Y La Bamba, led by singer-songwriter and guitarist Luz Elena Mendoza, performs at The Arts Campus at Willits (TACAW) on Aug. 12. The Portland, Oregon-based band plays indie-alternative music grounded in traditional Latin roots, with Mendoza, a first-generation Mexican American, singing in Spanish and English.
Since TACAW’s opening in September of last year, audience attendance numbers have been consistently climbing, according to Kendall Smith, director of programming.
With inclusive programming in mind, Smith shared, “I always have an eye on ensuring that our stages are representative — that we have diversity in our presenting at TACAW. We’ve had a number of bilingual bands come through already in our short time of being open, and we continue to broaden our programming.”
In the event posting on TACAW’s website, Mendoza’s artistry, with its traditional origins, strengthened by a contemporary musical sinew, are described as follows, “Mendoza’s experience of childhood summers in the San Joaquin Valley listening to mariachi, of being raised strict Catholic by immigrant parents, of being a woman having to prove herself to the boys, paints strokes of both melancholy and healing.”
In a 2015 profile of Mendoza that aired as a part of the PBS “Oregon Art Beat” series, she talked about the enduring influence of the music she heard as a child, saying, “Being surrounded by so much mariachi music growing up and all this folklore — always music, always harmonies, always — I constantly heard vocal rainbows.”
This month features the return of the ever-popular Wednesday evening salsa dance lessons, with instruction provided by dance artists from Mezcla Socials Dance. Their plans include introducing live music.
Smith acknowledges the Spanish-speaking population in the Roaring Fork Valley is diverse itself. “There are many different cultures here, and we’ve got plenty to do as far as building a programming portfolio that can meet the needs of everybody and expand everybody’s horizons,” he said.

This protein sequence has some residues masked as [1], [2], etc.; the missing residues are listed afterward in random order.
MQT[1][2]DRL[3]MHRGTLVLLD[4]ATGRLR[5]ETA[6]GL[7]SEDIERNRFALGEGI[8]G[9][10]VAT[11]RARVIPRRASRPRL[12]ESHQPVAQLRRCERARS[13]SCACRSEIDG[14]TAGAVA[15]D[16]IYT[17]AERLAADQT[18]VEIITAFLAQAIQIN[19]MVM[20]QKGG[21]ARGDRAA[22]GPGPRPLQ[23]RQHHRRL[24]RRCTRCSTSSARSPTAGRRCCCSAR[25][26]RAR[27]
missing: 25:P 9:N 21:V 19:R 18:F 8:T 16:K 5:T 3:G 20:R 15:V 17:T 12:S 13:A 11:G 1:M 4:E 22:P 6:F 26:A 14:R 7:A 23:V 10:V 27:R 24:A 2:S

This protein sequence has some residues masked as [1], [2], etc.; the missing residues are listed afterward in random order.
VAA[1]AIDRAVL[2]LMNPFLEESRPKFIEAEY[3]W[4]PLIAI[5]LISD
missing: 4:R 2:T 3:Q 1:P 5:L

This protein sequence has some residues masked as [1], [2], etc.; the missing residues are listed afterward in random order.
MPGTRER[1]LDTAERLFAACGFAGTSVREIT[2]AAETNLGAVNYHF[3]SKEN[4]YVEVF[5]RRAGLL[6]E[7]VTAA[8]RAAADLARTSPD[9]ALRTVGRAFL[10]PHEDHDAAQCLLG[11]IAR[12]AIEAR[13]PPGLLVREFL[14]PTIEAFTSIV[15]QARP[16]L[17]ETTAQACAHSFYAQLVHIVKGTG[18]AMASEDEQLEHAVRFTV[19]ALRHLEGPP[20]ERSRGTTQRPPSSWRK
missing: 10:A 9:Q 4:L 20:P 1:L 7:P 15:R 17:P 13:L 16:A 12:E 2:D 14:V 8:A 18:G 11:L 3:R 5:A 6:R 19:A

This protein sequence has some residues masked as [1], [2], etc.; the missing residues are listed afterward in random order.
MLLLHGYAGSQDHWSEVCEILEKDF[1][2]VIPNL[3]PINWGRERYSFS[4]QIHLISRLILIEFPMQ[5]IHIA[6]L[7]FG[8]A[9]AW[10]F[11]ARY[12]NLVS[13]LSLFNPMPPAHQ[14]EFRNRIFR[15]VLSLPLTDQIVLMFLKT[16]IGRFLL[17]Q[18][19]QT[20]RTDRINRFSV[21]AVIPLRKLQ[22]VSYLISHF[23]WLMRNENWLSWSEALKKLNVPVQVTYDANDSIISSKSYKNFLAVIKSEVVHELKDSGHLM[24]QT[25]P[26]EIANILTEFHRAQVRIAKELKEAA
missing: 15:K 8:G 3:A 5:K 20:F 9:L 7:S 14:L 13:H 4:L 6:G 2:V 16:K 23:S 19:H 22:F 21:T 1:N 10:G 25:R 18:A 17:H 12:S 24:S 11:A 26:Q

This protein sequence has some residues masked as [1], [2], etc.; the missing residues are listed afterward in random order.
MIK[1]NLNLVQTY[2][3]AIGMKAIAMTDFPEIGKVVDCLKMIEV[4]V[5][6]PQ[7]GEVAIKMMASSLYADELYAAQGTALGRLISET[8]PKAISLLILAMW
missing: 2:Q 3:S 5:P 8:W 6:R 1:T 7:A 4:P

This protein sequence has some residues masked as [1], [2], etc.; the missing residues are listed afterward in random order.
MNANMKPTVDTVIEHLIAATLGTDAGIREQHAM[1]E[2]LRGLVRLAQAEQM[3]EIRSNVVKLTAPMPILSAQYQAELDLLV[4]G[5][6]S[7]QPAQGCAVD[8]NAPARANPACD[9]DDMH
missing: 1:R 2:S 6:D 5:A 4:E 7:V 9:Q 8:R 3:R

One advantage of being located in the Valley, Smith suggested, is “there are so many terrific nonprofits that are doing great work in the Latinx community, and we’re able to provide the platform for them to come, like when English in Action wants to do their Immigrant Voices event — a stellar evening of storytelling — on our stage. They bring the community in, and that’s to our advantage as far as getting the word out about TACAW.”
TACAW has garnered a stellar reputation among artists and patrons alike. Smith said, “Things are picking up, and as we’re building our reputation as a place that treats the artists well, with great audiences that are highly engaged. We’ll continue to see some bigger names come through.”
TACAW’s state-of-the-art performance space is highly adaptable — whether you’re grooving on the dance floor or sitting in the lobby, chatting with friends and watching the show streaming on the video wall. Plus, a retractable wall between the dance floor and the lobby can be opened for larger shows. The outdoor terrace is also open for patrons seeking a quiet break from the main event.
Understanding that people continue to have concerns about COVID, Smith said, “There’s still a bit of hesitancy for some folks to come and sit in a room. We have a terrific room for that, though, in that we’re a newly-built building with a superior air circulation system and 20-foot ceilings.” He added, “It’s a good space to come to share an experience with people.”
Smith encourages people to open-mindedly explore TACAW’s offerings and “to embrace the discovery aspect and check out something you’re not fully familiar with. Come and share an experience with people here in the midvalley, in creating culture that’s easily accessible and diverse.”
The Sopris Sun is the media sponsor for the Y La Bamba performance at TACAW on Aug. 12 at 8 p.m. To purchase tickets or for more information about upcoming events, go to tacaw.org
It takes community support to keep The Sopris Sun shining.